LONDON, 21 June: As solar panels break records for UK electricity generation in May and June, the company that has installed the biggest share of them, Solarcentury, has worked out how to use the panels to light up African homes, as well as British ones.
Solarcentury does this by donating 5% of its annual profits to a charity of its own design, SolarAid, which sells solar lights to Africans, not-for-profit, so they can resell them, for profit, thereby creating jobs and catalysing markets in solar lighting.
Solarcentury has donated £696,000 to SolarAid since 2012 in profits derived from sunlight falling on the UK. With this money SolarAid has delivered 174,000 solar lights to Africa (of the 1.9 million they have sold in total). These 174,000 lights have delivered light at night for 757,000 people, saving them £25.2 million from kerosene they no longer need to buy, allowing children 175 million extra homework hours, saving 184,000 tonnes of CO2 and improving the health of 371,000 people. SolarAid bases such impact assessments on statistics from 30,000 field interviews. The charity’s award-winning impact research has been used as a basis for industry-standard calculations by the Global Off Grid Lighting Association.
Solarcentury and SolarAid founder Jeremy Leggett, currently acting CEO of SolarAid, said:
“Anyone who has seen the joy on African faces when a solar light is turned on a dark home will understand the thrill this work brings to those of us involved in it. It is particularly motivating, as famine stalks the continent, to be able to provide a licence for the poorest of the poor to scoop dollar bills off the ground in handfuls every year simply by getting rid of one category of oil use – kerosene for lamps. A small but powerful solar light can retail for as little as £4. Once that is paid, the lighting is free for the 3-5 years the solar light lasts. Burning kerosene for light costs you around £50 per year in the areas we work in, so this is a some payback. It is a great way to help people help themselves.”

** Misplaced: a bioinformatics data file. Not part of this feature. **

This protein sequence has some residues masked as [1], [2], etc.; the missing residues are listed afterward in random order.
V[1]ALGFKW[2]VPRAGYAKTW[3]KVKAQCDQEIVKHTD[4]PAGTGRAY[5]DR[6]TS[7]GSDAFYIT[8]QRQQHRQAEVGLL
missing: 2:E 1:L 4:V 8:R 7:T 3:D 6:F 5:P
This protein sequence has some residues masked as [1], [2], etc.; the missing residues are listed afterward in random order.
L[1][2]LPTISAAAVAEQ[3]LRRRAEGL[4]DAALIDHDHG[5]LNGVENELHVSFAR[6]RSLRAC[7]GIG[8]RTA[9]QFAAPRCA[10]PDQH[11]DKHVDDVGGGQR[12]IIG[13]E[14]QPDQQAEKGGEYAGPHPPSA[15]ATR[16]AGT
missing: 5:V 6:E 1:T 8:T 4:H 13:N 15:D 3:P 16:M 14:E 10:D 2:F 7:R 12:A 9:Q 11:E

Solarcentury CEO Frans van den Heuvel said:
“I know the team at Solarcentury is incredibly proud of the social good that comes from our donations of a tiny margin of profits to SolarAid. We hope to be donating much more in the future! I would urge other companies, solar or otherwise, to join us. Our experience is that the donation is actually an investment – in team culture – that has an intangible value in excess of the sums donated”.
NOTES FOR EDITORS:
1. The scale of the problem Solarcentury and SolarAid seek to address. More than one billion people live without access to grid electricity, 640 million of them in Africa. Yet despite the hugely favourable economics of solar lights, fewer than 30 million quality-verified products have ever been sold, globally (nearly 2 million of them by SolarAid’s retail brand SunnyMoney). Jeremy Leggett views this as one of the biggest failures of global collective responsibility in the field of development.
2. Solarcentury offers an integrated end-to-end solar service: developing, structuring finance, building and operating solar projects at commercial and utility scales. The company works with partners to bring solar to their customers’ homes, and is committed to making solar more accessible and attractive, via its own BIPV (building integrated PV) products or investment into storage and diesel hybrid. Solarcentury’s business is global and growing, with offices in the UK, the Netherlands, Kenya, South Africa, Chile, Panama and Mexico, and representation in Germany, France and Spain. To date the company has deployed over 780 megawatts, built on more than 1,000 sites across the world. It has helped over 25,000 homeowners realise the benefits of going solar.
3. SolarAid has the mission of eradicating the kerosene lamp from Africa, and views the imperatives for and benefits of doing this as a microcosm for the wider replacement of fossil fuels by clean energy across society. The charity’s wholly-owned retail brand SunnyMoney catalysed the first two solar African solar lighting markets, selling over a million solar lights between 2013 and 2015 in Kenya and Tanzania. Currently it is trying to repeat this feat in Uganda, Malawi and Zambia. SolarAid has twice been shortlisted for the Zayed Prize, and SunnyMoney is currently shortlisted for the Business In The Community / Unilever Global Development Award.